For Pakistan, Both
Obama and Romney Promise Further Suspicion and Extremism (The Nation, Pakistan)
Obama's explanation of why he failed to seek permission from Pakistan for the raid
on Abbottabad - that if he had done so, Osama bin Laden would have escaped -
was nothing but a scare tactic to deflect Romney's apt suggestion that Pakistan
should have been consulted. It was unworthy of President Obama to reinforce the
impression that Pakistan cannot be trusted. ... And with Romney backing extreme
positions even before being elected, it is even more unlikely he will bring any
The Debates are over: Republican nominee Mitt Romney and President Barack Obama shake hands at the end of the third and final debate, this one on foreign policy. Pakistan was a big topic, and stood out as an area that both candidates largely agree on.
Contrary to expectation, the Middle East displaced Pakistan
as the most prominent focus in the third and last U.S. presidential debate -
this one on foreign policy. Not that the subject of Pakistan was forgotten. Incumbent
President Barack Obama and challenger Mitt Romney both committed to continuing
drone attacks on Pakistan's tribal areas, and neither gave any indication the U.S.
policy toward Pakistan would change, whoever the victor is.
As is the tradition, a single-minded pursuit of what is
understood as American interests have trumped the fact that the policy is a source
of plunging popularity for the U.S. in the region. Neither candidate offered
any clarity or vision for post 2014 Afghanistan, but both agreed on a
wishy-washy notion of having done enough for the conflict not to count as a
loss - and after 11 years of war.
President Obama's explanation of why he failed to seek permission
from Pakistan for the raid on Abbottabad - that if he had done so, Osama bin
Laden would have escaped - was nothing but a scare tactic to deflect Governor
Romney's apt suggestion that Pakistan should have been consulted.
It was unworthy of President Obama to reinforce the
impression that Pakistan cannot be trusted. There is also no proof the president
can offer to show that had Pakistan been consulted and made part of the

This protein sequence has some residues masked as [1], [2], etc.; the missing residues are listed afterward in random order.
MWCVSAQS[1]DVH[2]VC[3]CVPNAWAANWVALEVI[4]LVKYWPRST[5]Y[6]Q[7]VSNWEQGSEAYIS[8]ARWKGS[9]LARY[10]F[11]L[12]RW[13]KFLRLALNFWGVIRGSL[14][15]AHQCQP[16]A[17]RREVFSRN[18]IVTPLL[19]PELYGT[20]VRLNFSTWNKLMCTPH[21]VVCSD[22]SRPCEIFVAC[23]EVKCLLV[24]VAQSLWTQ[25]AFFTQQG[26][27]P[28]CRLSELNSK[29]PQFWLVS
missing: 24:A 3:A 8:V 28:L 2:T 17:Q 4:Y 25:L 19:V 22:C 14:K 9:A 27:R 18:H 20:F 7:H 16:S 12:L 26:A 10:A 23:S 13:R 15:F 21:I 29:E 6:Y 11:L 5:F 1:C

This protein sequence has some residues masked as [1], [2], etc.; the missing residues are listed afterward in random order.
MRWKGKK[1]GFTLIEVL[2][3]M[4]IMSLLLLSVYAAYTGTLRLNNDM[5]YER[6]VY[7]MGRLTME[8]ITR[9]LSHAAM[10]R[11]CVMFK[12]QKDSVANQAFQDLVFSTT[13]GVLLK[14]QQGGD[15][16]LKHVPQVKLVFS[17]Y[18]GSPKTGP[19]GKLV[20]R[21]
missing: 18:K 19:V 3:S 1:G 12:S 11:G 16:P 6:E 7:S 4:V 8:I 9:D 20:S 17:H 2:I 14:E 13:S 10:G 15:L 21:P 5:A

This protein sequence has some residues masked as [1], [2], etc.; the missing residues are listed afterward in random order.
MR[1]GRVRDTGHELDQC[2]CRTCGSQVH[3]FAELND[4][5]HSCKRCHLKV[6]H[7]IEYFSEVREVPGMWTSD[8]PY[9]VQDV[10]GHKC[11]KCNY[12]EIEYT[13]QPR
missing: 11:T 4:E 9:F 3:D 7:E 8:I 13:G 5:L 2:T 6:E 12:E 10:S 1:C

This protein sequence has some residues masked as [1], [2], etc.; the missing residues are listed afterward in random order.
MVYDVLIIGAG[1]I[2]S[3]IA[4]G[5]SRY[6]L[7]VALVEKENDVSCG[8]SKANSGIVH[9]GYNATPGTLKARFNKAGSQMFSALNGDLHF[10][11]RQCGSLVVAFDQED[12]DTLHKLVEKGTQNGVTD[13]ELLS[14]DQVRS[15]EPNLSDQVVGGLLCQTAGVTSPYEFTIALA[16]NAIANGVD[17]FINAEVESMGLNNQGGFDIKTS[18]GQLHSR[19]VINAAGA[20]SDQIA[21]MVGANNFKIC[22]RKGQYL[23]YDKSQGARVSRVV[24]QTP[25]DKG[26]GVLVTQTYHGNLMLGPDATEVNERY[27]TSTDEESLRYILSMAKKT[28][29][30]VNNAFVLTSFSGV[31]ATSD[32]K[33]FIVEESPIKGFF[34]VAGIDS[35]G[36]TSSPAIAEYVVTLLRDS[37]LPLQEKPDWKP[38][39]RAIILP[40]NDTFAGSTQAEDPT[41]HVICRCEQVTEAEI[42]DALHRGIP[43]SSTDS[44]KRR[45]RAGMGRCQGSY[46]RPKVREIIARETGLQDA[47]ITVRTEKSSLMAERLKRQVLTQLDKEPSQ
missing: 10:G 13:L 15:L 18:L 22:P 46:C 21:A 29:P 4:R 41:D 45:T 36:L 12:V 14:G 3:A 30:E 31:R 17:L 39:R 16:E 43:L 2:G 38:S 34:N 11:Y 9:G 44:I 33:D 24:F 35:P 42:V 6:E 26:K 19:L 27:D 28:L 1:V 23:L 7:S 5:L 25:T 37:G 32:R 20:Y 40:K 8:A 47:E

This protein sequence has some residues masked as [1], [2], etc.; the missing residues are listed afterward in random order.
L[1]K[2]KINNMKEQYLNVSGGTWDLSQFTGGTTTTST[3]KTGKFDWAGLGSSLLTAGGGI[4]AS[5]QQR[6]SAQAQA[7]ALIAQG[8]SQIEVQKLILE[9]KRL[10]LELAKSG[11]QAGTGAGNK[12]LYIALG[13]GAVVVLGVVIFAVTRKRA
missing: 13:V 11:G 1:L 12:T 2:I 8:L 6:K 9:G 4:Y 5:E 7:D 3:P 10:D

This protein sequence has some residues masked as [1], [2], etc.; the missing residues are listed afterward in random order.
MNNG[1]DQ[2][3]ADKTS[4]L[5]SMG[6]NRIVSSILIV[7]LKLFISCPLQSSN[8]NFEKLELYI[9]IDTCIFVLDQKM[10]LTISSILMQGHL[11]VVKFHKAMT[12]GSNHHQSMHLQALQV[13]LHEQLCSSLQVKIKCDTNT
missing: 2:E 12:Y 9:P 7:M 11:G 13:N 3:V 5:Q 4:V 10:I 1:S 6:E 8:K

operation, bin Laden would have avoided his demise. But Governor Romney's comment
that Pakistan should be kept close mustn't be viewed with much hope. Keep in
mind that he is an even stronger supporter of Israel than Obama, and pressed the
president to commit America to join in any attack on Iran.
The United States is a superpower. Indeed, it is the world's
sole superpower. So its future foreign policy is of interest, sometimes
overpowering interest, to other nations. But domestic economic considerations
and not foreign policy will decide the U.S. election. The debate represents
only a promise from the candidates of what their foreign policy would be if he
succeeds. But it should be remembered that as a candidate, President Obama said
that the Kashmir issue should be resolved, and then he did nothing about it.
Similarly, in his first year in office, after being elected on a promise to end
the war on terror and being awarded the Nobel Peace Prize, the war is not over
and he is preparing to invade yet another Muslim country in support of Israel-Iran.
And with Romney backing extreme positions even before being elected, it is even
more unlikely he will bring any justice or balance to U.S. foreign policy.
The attitudes expressed during the debate should cause a
rethink among the permanent and elected officials of Pakistan's government: how
can a more sympathetic attitude toward Pakistan be fostered.
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